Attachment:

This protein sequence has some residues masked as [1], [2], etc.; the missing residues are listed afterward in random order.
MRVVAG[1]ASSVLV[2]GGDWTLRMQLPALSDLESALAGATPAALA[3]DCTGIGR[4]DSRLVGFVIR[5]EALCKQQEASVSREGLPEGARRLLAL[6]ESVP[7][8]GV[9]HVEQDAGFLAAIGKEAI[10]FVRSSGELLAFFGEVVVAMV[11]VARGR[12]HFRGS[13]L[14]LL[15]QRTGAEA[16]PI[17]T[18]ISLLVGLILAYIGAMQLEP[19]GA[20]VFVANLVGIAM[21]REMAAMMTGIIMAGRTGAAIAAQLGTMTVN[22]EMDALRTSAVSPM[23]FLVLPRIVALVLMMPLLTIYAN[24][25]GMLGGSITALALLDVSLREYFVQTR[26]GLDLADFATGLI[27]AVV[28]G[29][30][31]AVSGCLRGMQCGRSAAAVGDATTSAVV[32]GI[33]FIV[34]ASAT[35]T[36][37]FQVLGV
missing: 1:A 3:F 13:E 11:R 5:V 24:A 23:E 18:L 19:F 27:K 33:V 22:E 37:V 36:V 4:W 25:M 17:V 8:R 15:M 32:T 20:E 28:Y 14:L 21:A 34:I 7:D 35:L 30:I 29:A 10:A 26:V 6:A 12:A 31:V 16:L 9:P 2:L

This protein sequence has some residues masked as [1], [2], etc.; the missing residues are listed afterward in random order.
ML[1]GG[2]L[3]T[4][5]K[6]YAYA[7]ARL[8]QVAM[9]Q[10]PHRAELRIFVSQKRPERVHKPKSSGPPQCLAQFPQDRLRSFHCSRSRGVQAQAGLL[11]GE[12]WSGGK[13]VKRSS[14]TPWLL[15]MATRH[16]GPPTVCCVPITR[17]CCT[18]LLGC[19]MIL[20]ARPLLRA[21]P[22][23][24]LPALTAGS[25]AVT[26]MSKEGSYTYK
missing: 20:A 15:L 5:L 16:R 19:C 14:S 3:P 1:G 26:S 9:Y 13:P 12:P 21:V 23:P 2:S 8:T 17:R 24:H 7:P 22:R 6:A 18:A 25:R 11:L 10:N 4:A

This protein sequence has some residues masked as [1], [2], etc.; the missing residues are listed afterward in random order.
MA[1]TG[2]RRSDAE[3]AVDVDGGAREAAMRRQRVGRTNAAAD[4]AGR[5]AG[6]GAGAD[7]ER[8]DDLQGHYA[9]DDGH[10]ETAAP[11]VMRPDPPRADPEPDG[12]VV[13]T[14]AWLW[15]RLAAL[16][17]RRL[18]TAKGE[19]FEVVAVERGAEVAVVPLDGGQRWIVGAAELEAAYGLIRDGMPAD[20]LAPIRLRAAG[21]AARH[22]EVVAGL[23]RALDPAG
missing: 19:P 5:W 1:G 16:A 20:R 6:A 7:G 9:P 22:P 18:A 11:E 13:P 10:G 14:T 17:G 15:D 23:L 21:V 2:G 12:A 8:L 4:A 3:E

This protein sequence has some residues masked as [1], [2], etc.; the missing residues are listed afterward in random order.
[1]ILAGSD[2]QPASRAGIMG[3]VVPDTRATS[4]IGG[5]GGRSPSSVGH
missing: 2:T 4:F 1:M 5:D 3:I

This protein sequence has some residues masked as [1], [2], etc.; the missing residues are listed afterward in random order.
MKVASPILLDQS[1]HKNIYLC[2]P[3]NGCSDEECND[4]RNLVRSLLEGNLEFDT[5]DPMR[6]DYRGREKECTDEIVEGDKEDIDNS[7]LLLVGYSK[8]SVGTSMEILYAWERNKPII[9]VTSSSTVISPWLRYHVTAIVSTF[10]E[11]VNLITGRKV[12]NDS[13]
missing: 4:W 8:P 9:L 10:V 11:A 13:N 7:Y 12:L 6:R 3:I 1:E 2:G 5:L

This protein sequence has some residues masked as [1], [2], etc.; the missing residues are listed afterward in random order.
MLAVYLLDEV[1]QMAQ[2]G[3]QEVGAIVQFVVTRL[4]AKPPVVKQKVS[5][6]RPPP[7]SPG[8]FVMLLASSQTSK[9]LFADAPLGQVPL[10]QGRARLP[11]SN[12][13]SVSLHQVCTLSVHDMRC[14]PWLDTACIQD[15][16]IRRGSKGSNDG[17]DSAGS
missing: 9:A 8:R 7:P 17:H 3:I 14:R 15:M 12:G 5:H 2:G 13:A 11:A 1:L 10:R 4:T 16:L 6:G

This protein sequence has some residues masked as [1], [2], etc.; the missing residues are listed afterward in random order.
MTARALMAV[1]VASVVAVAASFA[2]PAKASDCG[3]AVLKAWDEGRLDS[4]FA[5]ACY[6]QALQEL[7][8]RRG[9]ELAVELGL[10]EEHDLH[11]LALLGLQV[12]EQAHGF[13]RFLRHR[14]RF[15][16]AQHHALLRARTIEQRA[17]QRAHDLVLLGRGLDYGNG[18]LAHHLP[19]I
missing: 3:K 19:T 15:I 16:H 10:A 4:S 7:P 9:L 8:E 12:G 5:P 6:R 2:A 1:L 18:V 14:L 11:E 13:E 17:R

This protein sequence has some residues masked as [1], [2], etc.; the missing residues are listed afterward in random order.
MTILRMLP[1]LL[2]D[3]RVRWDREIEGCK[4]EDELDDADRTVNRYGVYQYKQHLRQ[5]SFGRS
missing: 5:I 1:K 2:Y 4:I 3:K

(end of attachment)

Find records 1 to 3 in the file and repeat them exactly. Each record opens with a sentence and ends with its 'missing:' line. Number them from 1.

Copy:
This protein sequence has some residues masked as [1], [2], etc.; the missing residues are listed afterward in random order.
MRVVAG[1]ASSVLV[2]GGDWTLRMQLPALSDLESALAGATPAALA[3]DCTGIGR[4]DSRLVGFVIR[5]EALCKQQEASVSREGLPEGARRLLAL[6]ESVP[7][8]GV[9]HVEQDAGFLAAIGKEAI[10]FVRSSGELLAFFGEVVVAMV[11]VARGR[12]HFRGS[13]L[14]LL[15]QRTGAEA[16]PI[17]T[18]ISLLVGLILAYIGAMQLEP[19]GA[20]VFVANLVGIAM[21]REMAAMMTGIIMAGRTGAAIAAQLGTMTVN[22]EMDALRTSAVSPM[23]FLVLPRIVALVLMMPLLTIYAN[24][25]GMLGGSITALALLDVSLREYFVQTR[26]GLDLADFATGLI[27]AVV[28]G[29][30][31]AVSGCLRGMQCGRSAAAVGDATTSAVV[32]GI[33]FIV[34]ASAT[35]T[36][37]FQVLGV
missing: 1:A 3:F 13:E 11:R 5:V 24:A 23:E 18:L 19:F 27:K 33:V 22:E 37:V 36:V 4:W 25:M 17:V 8:R 15:M 32:T 20:E 28:Y 14:L 21:A 34:I 7:D 35:L 30:I 29:A 10:A 26:V 6:A 12:A 31:V 16:L 9:P 2:L

This protein sequence has some residues masked as [1], [2], etc.; the missing residues are listed afterward in random order.
ML[1]GG[2]L[3]T[4][5]K[6]YAYA[7]ARL[8]QVAM[9]Q[10]PHRAELRIFVSQKRPERVHKPKSSGPPQCLAQFPQDRLRSFHCSRSRGVQAQAGLL[11]GE[12]WSGGK[13]VKRSS[14]TPWLL[15]MATRH[16]GPPTVCCVPITR[17]CCT[18]LLGC[19]MIL[20]ARPLLRA[21]P[22][23][24]LPALTAGS[25]AVT[26]MSKEGSYTYK
missing: 20:A 15:L 5:L 16:R 19:C 14:S 3:P 1:G 26:S 9:Y 13:P 12:P 21:V 23:P 2:S 8:T 17:R 24:H 7:P 22:R 6:A 18:A 25:R 11:L 10:N 4:A

This protein sequence has some residues masked as [1], [2], etc.; the missing residues are listed afterward in random order.
MA[1]TG[2]RRSDAE[3]AVDVDGGAREAAMRRQRVGRTNAAAD[4]AGR[5]AG[6]GAGAD[7]ER[8]DDLQGHYA[9]DDGH[10]ETAAP[11]VMRPDPPRADPEPDG[12]VV[13]T[14]AWLW[15]RLAAL[16][17]RRL[18]TAKGE[19]FEVVAVERGAEVAVVPLDGGQRWIVGAAELEAAYGLIRDGMPAD[20]LAPIRLRAAG[21]AARH[22]EVVAGL[23]RALDPAG
missing: 19:P 5:W 1:G 16:A 20:R 6:A 7:G 9:P 22:P 18:A 11:E 13:P 10:G 14:T 17:G 15:D 23:L 21:V 2:G 12:A 8:L 4:A 3:E